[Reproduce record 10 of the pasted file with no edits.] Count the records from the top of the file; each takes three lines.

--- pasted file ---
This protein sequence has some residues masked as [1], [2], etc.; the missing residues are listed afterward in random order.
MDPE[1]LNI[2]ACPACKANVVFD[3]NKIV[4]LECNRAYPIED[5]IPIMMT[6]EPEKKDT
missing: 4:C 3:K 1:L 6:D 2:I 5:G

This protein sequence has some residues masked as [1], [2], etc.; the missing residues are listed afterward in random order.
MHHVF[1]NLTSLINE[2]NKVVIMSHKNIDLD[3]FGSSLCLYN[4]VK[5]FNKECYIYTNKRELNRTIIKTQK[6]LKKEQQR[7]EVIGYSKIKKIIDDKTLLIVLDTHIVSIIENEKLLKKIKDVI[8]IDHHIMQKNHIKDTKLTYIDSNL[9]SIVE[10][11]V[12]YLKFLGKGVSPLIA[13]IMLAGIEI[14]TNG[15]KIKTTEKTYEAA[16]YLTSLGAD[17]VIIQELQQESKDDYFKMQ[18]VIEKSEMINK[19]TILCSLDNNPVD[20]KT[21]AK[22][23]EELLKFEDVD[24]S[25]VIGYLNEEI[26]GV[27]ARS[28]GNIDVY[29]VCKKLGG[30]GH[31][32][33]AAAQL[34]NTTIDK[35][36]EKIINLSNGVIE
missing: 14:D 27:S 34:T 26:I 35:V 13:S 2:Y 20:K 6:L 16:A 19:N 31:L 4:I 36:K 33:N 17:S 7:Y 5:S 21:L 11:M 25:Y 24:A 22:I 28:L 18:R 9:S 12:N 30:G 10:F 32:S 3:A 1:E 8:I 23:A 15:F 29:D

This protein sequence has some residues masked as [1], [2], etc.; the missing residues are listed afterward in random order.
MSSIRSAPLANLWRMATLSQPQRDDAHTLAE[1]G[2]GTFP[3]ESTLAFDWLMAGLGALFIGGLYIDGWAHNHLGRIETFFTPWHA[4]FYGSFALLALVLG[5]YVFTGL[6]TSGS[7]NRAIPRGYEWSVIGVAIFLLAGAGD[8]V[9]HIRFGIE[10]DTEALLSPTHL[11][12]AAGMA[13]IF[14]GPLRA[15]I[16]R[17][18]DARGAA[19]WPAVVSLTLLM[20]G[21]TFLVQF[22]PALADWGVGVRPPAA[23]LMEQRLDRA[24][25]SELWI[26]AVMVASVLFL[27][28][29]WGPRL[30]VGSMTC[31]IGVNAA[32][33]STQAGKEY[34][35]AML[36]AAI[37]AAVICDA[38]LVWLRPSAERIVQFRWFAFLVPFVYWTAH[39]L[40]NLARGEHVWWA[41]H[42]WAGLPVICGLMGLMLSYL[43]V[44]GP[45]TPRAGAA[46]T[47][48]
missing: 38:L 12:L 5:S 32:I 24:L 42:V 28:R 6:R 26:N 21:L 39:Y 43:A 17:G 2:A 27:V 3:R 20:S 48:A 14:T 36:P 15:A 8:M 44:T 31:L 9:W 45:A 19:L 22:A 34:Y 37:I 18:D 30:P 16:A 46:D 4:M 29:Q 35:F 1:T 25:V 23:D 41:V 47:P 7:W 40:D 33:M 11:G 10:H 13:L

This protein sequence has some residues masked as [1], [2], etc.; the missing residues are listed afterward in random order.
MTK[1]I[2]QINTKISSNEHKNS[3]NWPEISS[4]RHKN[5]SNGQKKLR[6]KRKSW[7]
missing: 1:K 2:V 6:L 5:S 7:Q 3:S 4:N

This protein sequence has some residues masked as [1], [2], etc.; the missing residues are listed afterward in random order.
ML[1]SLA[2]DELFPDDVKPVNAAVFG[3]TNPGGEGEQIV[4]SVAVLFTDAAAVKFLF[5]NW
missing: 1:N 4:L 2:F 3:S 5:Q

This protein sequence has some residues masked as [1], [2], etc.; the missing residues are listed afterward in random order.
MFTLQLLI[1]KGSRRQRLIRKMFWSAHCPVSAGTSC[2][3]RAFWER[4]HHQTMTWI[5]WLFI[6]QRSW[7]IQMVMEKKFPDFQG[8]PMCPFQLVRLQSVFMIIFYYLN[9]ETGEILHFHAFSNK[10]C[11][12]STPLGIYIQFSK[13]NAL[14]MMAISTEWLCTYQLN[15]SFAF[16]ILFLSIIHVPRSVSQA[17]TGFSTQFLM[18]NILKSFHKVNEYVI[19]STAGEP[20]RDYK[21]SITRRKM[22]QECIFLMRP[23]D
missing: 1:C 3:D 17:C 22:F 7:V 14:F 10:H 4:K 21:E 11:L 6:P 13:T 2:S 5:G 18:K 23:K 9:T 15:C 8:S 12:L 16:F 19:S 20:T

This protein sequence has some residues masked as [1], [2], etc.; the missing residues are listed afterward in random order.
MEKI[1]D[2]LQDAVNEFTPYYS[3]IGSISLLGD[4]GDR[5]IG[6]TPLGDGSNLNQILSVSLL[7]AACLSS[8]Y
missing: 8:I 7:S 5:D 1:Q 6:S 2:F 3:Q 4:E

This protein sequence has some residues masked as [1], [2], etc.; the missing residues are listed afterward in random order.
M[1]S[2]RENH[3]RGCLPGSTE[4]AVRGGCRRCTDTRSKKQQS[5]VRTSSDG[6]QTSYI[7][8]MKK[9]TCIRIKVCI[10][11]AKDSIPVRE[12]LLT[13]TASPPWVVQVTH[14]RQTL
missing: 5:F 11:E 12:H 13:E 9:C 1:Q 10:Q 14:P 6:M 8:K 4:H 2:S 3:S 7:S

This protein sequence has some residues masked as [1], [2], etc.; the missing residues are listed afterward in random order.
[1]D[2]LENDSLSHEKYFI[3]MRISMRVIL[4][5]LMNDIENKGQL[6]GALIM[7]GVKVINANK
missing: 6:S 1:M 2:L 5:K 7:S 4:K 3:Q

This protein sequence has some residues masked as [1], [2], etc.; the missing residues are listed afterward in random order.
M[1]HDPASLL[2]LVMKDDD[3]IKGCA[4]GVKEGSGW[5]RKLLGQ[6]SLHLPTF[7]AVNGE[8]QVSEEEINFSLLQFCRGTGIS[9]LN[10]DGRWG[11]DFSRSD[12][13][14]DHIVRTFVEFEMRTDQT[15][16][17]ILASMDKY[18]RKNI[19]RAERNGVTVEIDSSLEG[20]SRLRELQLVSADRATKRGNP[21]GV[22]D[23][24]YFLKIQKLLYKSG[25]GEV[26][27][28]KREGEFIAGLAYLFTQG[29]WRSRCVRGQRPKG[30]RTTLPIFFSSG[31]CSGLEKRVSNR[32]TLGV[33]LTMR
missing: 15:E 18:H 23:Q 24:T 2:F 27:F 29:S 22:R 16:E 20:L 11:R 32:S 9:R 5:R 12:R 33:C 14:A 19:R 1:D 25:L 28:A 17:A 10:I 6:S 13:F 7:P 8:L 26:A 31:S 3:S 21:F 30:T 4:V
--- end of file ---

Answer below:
This protein sequence has some residues masked as [1], [2], etc.; the missing residues are listed afterward in random order.
M[1]HDPASLL[2]LVMKDDD[3]IKGCA[4]GVKEGSGW[5]RKLLGQ[6]SLHLPTF[7]AVNGE[8]QVSEEEINFSLLQFCRGTGIS[9]LN[10]DGRWG[11]DFSRSD[12][13][14]DHIVRTFVEFEMRTDQT[15][16][17]ILASMDKY[18]RKNI[19]RAERNGVTVEIDSSLEG[20]SRLRELQLVSADRATKRGNP[21]GV[22]D[23][24]YFLKIQKLLYKSG[25]GEV[26][27][28]KREGEFIAGLAYLFTQG[29]WRSRCVRGQRPKG[30]RTTLPIFFSSG[31]CSGLEKRVSNR[32]TLGV[33]LTMR
missing: 15:E 18:H 23:Q 24:T 2:F 27:F 29:S 22:R 16:E 20:L 11:R 32:S 9:R 5:R 12:R 33:C 14:A 19:R 1:D 25:L 28:A 17:A 10:I 6:S 13:F 7:P 8:L 26:A 31:S 3:S 21:F 30:T 4:V